International Educator - May/June 2012 - 62
requalification schemes for the unemployed, which is also hoped to give them new, relevant skills. Thus, the country’s higher education system must do more with less, in both relative and absolute terms. “Ireland’s entire budget for higher education is, at about €2 billion, comparable to that of MIT alone,” says Cecile Hoareau, a fellow at the Maastricht School of Governance, a project leader for an NGO called Empower European Universities, and a research associate in the Center for Studies in Higher Education at the University of California, Berkeley. Not surprisingly, a push for efficiency is a byword of the educational realm.
Already Efficient, Ireland Has Little Fat to Cut
The Irish Higher Education Authority is trying to squeeze savings out wherever possible. To reduce unnecessary duplication of programs, such as a total of 43 teacher training programs in 21 different institutions, it has called for consolidation in many programs. Many wonder what will be lost through larger, if possibly more efficient universities. “There is definite growth in the number of Irish students and there will be pressure to serve more,” says Lawrence Taylor, vice president for international affairs at the National University of Ireland, Maynooth (NUI Maynooth). “There is room for rationalization of specialties. You could also rationalize by having fewer and larger universities. As an academic, however, I’m not sure I agree. We are 9,000 students [at Maynooth]. When I look at the mega-universities in Europe and the United States, I’m not sure they serve their students very well. While they bring together a critical mass of researchers, whether that model works best in teaching is a question.”
Unlike some other European higher education systems seeking cuts, that of Ireland is already efficient. A 2009 European Union report found Ireland’s university sector was the fifth most efficient in the world, after those of Britain, Japan, the Netherlands, and Finland. Thus, there is only so much fat to be cut or so far a euro can be stretched. By some measures impacts may be exacting a toll on the country’s vaunted higher education system. Irish institution rankings, as measured by the Times Higher Education’s World University Rankings, have fallen, with six of seven universities and the Dublin Institute of Technology dropping dramatically in results released in October. Two, Trinity College and University College Dublin, fell out of the coveted list of top 100 institutions, while others slipped out of the top 300 and 400 ranking cutoffs. Only Taylor’s Maynooth rose in the rankings. Many Irish educators are vocal in their criticisms of the rankings’ methodologies, contending that they better reflect the availability of financial and other resources, and directly reflected budget cuts or subjective views of reputation, rather than the core quality of educational programs and educational results. “While the university rankings slipped, all based on reputation, the hard metrics have stayed the same or improved, but they don’t focus on that,” says Dublin City University’s MacCraith. “The proof of the pudding is the quality of graduates. The message from major multinational employers is that they are very good.” Ellen Hazelkorn, vice president, research and enterprise, at the Dublin Institute of Technology and executive director of its Higher Education Policy Research Unit, says that the government funding cuts have pushed cost forward as a consideration for the nation’s seven universities and 14 institutes of technology: “Our institution is becoming more focused, and we are looking closely at the programs being offered and avoiding duplication of resources. The range of options has been reduced, in terms of subject choice within a degree. They may offer a course you need for your degree only once every year. Many course offerings grew up because someone said, ‘isn’t that a good idea.’ Now we have to ask, ‘can we afford to run it?’ Cost has never been an issue until now with respect to the running of many courses of instruction. That’s true across Europe. In the U.S., institutions would never of operated that way—they were always tied to costs. In the U.S., there is a bigger focus on the bottom line, with all the plusses and minuses.” Many academics worry. “I have colleagues in Ireland who are very worried,” says John McCourt, an associate professor of English in Rome, schooled at University College Dublin. “There has been a 10 percent salary cut, which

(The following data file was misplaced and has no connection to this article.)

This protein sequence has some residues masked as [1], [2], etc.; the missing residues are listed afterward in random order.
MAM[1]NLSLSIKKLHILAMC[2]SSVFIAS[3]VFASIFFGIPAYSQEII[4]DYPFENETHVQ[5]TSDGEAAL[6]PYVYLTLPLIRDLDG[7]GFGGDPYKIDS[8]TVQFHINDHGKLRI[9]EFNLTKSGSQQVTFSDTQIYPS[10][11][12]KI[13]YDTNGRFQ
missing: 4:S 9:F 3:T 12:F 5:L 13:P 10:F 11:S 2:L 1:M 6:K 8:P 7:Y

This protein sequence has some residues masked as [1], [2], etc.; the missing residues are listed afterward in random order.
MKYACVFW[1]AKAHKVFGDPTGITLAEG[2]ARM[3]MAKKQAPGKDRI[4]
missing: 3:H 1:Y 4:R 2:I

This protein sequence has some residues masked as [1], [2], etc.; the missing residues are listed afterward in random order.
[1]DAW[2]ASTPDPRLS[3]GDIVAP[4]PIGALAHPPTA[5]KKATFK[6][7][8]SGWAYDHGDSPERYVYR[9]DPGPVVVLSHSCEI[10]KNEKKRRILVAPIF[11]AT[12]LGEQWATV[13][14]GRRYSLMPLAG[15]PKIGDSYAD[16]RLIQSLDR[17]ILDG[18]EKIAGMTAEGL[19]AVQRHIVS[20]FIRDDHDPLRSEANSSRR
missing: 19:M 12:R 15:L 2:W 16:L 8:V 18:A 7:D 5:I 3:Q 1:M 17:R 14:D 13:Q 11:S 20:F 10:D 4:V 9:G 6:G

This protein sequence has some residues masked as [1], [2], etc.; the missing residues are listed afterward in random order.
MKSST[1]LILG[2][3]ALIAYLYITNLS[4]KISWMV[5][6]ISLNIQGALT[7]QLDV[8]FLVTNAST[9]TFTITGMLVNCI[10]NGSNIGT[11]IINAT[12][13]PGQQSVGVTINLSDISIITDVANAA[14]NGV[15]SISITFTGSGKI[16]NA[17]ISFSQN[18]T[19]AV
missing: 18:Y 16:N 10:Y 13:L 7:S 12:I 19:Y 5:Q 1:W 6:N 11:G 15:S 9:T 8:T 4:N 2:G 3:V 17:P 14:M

InternatIonal educator M AY + J U N E . 12